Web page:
For Immediate Release, July 20, 2007
Deirdre McDonnell or Michael LeVine, Earthjustice, (907) 586-2751
Betsy Beardsley, Alaska Wilderness League, (907) 830-0184
Rachel James, Pacific Environment, (907) 952-0143
Faith Gemmill, REDOIL Network, (907) 750-0188
Julia Bovey, (202) 289-2420
Brendan Cummings, Center for Biological Diversity, (760) 366-2232 x304
Trish Rolfe, Sierra Club, 907-276-4044
Federal Appeals Court Calls Time Out on Controversial Arctic Oil Drilling:
Drilling Plan Threatens Native Communities, Polar Bears and Endangered Whales
SAN FRANCISCO— Late yesterday afternoon, the U.S. Court of Appeals for the Ninth Circuit entered a stay temporarily halting Shell Offshore Inc.’s plans to drill several exploratory oil wells in the middle of the bowhead whale migration corridor in the Beaufort Sea off Alaska.
Challenges to the plan were brought by a grassroots organization of native subsistence users called REDOIL, Resisting Environmental Destruction on Indigenous Lands, and several conservation groups. Despite the threat oil drilling poses to the sensitive Arctic ecosystem, the federal Minerals Management Service had approved the drilling plan through a rushed process without fully analyzing the potential impacts or conducting a public process under the National Environmental Policy Act. The Service refused, for example, to consider the potential for an accidental spill of crude oil.
“This is a great relief to the people of the North Slope,” said Faith Gemmill of REDOIL. Asked about the challenge, Doreen Simmonds, an Inupiat resident of Barrow and REDOIL member, said, “As a mother and a grandmother, I am concerned that the Arctic Inupiat whaling culture is at risk because the Minerals Management Service insists on rushing ahead with offshore oil plans. The Arctic community revolves around the whaling way of life; there is not one facet of the ecosystem of the Arctic that does not concern the catching of the whale. Considering the movement of the ocean ice, there is too big of a risk that an oil spill will occur, therefore creating a risk of destroying the Inupiat culture.”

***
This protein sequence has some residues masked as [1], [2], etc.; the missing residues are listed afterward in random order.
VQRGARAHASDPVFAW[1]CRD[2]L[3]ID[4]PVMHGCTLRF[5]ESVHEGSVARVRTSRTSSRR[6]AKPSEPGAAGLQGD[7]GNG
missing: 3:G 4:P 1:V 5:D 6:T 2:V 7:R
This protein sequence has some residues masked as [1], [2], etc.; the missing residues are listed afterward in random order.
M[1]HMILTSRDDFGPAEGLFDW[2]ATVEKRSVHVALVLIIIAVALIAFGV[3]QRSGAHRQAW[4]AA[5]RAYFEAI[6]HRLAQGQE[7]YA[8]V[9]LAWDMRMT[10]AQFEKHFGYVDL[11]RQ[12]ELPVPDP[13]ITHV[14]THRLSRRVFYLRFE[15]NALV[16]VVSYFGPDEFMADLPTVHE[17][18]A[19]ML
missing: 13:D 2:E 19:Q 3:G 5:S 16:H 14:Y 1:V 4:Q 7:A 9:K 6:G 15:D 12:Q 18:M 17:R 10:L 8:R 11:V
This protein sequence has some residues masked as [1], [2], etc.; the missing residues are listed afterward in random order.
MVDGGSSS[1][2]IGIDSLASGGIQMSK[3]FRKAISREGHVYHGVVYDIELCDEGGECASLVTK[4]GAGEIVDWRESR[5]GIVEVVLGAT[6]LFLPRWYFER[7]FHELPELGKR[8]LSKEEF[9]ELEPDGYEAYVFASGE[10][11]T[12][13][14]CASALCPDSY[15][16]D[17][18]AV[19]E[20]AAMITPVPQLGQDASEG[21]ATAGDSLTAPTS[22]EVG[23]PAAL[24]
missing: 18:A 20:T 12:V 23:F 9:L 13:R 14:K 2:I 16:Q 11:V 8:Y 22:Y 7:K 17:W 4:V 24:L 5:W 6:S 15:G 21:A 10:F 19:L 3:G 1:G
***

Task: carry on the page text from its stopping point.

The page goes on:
The groups challenging the plan are concerned that the plan threatens marine mammals, including species that are vital to subsistence like the bowhead whale and beluga whales. This level of industrial activity in the Beaufort threatens the endangered bowhead whale, polar bears and birds, including threatened Steller’s and spectacled eiders. Additionally, the constant air traffic associated with drilling can disturb caribou and interfere with the subsistence hunt.
“Polar bears are already threatened by global warming,” said Brendan Cummings of the Center for Biological Diversity. “Opening up some of their most important habitat in the United States to oil drilling and development would push them ever further down the path to extinction.”
The Court’s stay stops the drilling plan pending a hearing on the matter scheduled for August 14, 2007. “This is a much-needed respite for the delicate Arctic ecosystem. We are pleased the court is carefully considering the threats the drilling poses to Arctic wildlife and the people who rely upon that wildlife to sustain them,” said Deirdre McDonnell of Earthjustice, attorney for the groups.
Groups bringing the challenge represented by Earthjustice include the Alaska Wilderness League, Sierra Club, Natural Resources Defense Council, Pacific Environment, and Center for Biological Diversity. The North Slope Borough and the Alaska Eskimo Whaling Commission brought a separate challenge to the drilling plan.